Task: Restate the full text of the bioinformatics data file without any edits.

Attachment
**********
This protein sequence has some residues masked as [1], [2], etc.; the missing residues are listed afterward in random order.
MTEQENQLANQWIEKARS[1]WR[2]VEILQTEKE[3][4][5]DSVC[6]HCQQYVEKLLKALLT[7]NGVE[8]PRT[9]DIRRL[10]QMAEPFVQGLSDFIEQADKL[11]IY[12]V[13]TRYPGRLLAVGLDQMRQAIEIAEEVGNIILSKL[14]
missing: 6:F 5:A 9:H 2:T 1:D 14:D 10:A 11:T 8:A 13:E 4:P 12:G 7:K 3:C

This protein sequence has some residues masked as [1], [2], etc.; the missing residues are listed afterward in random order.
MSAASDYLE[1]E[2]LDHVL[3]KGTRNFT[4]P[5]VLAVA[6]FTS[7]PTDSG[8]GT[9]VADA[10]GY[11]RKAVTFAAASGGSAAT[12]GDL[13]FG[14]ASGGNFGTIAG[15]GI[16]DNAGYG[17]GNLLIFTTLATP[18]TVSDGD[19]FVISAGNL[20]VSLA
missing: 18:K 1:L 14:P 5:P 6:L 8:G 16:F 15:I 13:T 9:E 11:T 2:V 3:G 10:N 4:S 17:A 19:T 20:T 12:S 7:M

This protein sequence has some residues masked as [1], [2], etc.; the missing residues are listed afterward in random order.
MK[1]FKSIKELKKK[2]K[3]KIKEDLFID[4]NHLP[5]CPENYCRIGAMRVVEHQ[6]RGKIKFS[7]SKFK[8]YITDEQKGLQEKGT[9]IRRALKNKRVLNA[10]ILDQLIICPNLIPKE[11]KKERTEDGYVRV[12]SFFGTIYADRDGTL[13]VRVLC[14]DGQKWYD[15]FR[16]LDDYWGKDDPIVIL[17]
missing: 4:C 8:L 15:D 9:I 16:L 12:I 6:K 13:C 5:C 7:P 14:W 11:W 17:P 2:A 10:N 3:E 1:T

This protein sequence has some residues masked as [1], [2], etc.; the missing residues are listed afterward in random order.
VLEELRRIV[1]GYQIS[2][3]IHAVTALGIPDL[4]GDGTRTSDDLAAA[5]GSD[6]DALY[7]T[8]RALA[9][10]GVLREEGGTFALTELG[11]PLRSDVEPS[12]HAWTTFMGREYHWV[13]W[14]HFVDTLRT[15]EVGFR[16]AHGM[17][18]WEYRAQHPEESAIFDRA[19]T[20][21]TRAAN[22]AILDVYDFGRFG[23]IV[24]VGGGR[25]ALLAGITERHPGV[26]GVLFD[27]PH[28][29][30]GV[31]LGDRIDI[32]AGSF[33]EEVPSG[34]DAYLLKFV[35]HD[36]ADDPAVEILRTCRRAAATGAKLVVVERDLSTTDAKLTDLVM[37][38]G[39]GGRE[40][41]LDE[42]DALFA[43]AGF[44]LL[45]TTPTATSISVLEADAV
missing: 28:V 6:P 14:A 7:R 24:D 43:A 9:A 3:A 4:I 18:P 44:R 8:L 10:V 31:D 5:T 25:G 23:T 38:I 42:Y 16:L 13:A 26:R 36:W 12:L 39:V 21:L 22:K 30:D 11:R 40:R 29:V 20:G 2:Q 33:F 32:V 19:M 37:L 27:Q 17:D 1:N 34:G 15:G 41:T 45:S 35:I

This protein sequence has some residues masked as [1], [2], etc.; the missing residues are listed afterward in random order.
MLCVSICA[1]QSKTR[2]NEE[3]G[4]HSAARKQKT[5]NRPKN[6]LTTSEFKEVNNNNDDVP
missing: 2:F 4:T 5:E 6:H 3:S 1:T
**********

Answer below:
This protein sequence has some residues masked as [1], [2], etc.; the missing residues are listed afterward in random order.
MTEQENQLANQWIEKARS[1]WR[2]VEILQTEKE[3][4][5]DSVC[6]HCQQYVEKLLKALLT[7]NGVE[8]PRT[9]DIRRL[10]QMAEPFVQGLSDFIEQADKL[11]IY[12]V[13]TRYPGRLLAVGLDQMRQAIEIAEEVGNIILSKL[14]
missing: 6:F 5:A 9:H 2:T 1:D 14:D 10:A 11:T 8:A 13:E 4:P 12:G 7:K 3:C

This protein sequence has some residues masked as [1], [2], etc.; the missing residues are listed afterward in random order.
MSAASDYLE[1]E[2]LDHVL[3]KGTRNFT[4]P[5]VLAVA[6]FTS[7]PTDSG[8]GT[9]VADA[10]GY[11]RKAVTFAAASGGSAAT[12]GDL[13]FG[14]ASGGNFGTIAG[15]GI[16]DNAGYG[17]GNLLIFTTLATP[18]TVSDGD[19]FVISAGNL[20]VSLA
missing: 18:K 1:L 14:P 5:P 6:L 8:G 16:F 15:I 13:T 9:E 11:T 2:V 3:G 10:N 4:S 17:A 19:T 20:T 12:S 7:M

This protein sequence has some residues masked as [1], [2], etc.; the missing residues are listed afterward in random order.
MK[1]FKSIKELKKK[2]K[3]KIKEDLFID[4]NHLP[5]CPENYCRIGAMRVVEHQ[6]RGKIKFS[7]SKFK[8]YITDEQKGLQEKGT[9]IRRALKNKRVLNA[10]ILDQLIICPNLIPKE[11]KKERTEDGYVRV[12]SFFGTIYADRDGTL[13]VRVLC[14]DGQKWYD[15]FR[16]LDDYWGKDDPIVIL[17]
missing: 4:C 8:L 15:D 9:I 16:L 12:I 6:K 13:C 5:C 7:P 14:W 11:W 17:P 2:A 10:N 3:E 1:T

This protein sequence has some residues masked as [1], [2], etc.; the missing residues are listed afterward in random order.
VLEELRRIV[1]GYQIS[2][3]IHAVTALGIPDL[4]GDGTRTSDDLAAA[5]GSD[6]DALY[7]T[8]RALA[9][10]GVLREEGGTFALTELG[11]PLRSDVEPS[12]HAWTTFMGREYHWV[13]W[14]HFVDTLRT[15]EVGFR[16]AHGM[17][18]WEYRAQHPEESAIFDRA[19]T[20][21]TRAAN[22]AILDVYDFGRFG[23]IV[24]VGGGR[25]ALLAGITERHPGV[26]GVLFD[27]PH[28][29][30]GV[31]LGDRIDI[32]AGSF[33]EEVPSG[34]DAYLLKFV[35]HD[36]ADDPAVEILRTCRRAAATGAKLVVVERDLSTTDAKLTDLVM[37][38]G[39]GGRE[40][41]LDE[42]DALFA[43]AGF[44]LL[45]TTPTATSISVLEADAV
missing: 28:V 6:P 14:A 7:R 24:D 43:A 9:A 3:A 4:I 18:P 44:R 8:L 10:V 31:D 5:T 25:G 23:T 38:I 42:Y 16:L 13:A 26:R 36:W 12:L 39:V 21:L 22:K 30:D 11:R 40:R 29:V 20:G 2:Q 33:F 32:V 19:M 37:L 27:Q 17:D 1:N 34:G 15:G 41:T 45:S 35:I

This protein sequence has some residues masked as [1], [2], etc.; the missing residues are listed afterward in random order.
MLCVSICA[1]QSKTR[2]NEE[3]G[4]HSAARKQKT[5]NRPKN[6]LTTSEFKEVNNNNDDVP
missing: 2:F 4:T 5:E 6:H 3:S 1:T